hoping the Sts are tired after the Perth trip. never like our chances at Colonial

  3. Steve Todorovic says:

    Agree with all three of you learned men. The Tigger train is gathering momentum and those fickle media types are jumping on in the droves. …almost as many as there were 5 weeks ago saying that Dimma had no right to praise his young team when they couldn’t quite close out a game. The wheel turns quickly in the AFL. Be wary…a loss to the Saints and they will all bail out post haste. We don’t need them on board anyway…only those of us who have suffered the blood, sweat and tears of the countless seasons without finals success should be entitled to a seat on the Tiger express.
    Martin Luther King was quoted as saying “the ultimate measure of a man is not where he stands in moments of comfort and convenience, but where he stands at times of challenge.” Enter Alex Rance. Not allowed to play his normal intercept game by Trengrove in the first half, he showed why he is the standout defender of his generation in the second half. I counted no less than 12 contests he impacted in the last quarter, losing but one…and that when the game was safely out of Port’s reach.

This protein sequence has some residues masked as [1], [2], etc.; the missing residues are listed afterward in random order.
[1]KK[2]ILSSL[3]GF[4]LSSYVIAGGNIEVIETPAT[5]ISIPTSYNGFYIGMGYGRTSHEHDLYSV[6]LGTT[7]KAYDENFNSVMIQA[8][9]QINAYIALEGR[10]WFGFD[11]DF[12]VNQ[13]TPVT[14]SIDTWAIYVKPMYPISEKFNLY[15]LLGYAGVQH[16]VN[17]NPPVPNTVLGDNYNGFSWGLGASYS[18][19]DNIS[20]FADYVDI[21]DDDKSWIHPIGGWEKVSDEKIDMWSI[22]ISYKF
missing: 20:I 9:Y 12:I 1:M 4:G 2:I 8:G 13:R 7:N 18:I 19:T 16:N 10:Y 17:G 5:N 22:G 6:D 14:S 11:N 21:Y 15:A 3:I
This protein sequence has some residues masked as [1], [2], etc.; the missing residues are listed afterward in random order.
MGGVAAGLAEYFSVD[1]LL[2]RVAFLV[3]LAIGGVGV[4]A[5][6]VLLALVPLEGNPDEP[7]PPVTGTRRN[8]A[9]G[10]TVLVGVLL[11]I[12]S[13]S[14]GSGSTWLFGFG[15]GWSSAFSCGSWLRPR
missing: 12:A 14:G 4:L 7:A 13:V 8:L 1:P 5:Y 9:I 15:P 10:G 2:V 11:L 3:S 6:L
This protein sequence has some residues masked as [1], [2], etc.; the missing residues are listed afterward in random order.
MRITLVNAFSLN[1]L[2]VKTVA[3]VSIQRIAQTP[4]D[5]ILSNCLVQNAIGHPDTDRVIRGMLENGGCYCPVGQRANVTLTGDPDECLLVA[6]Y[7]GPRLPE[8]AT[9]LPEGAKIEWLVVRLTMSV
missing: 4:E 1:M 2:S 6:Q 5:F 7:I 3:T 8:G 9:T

BTW John, it Tyson Stengle….without the ‘n'(Ed. since corrected). Confusing I know…given there was a Tyson Stenglein play for the Crows a few years back. And good luck with the Warrandyte seconds!

  4. keep it quiet,but tigers can win the flag..

  5. Joe De Petro says:

    Absolutely, Steve. Tragics only. As a interesting aside, we play St Kilda twice over the next few weeks. Both teams hold each other’s fate in their hands.

    Loved your day, John. I was intending on making the trip to Windy Hill but a mate’s boy was playing down the road so I watched that game instead. Maybe next time.

  6. A great day for you, John.

    I do not miss Windy Hill in the slightest.
    Mainly because North always got thrashed there!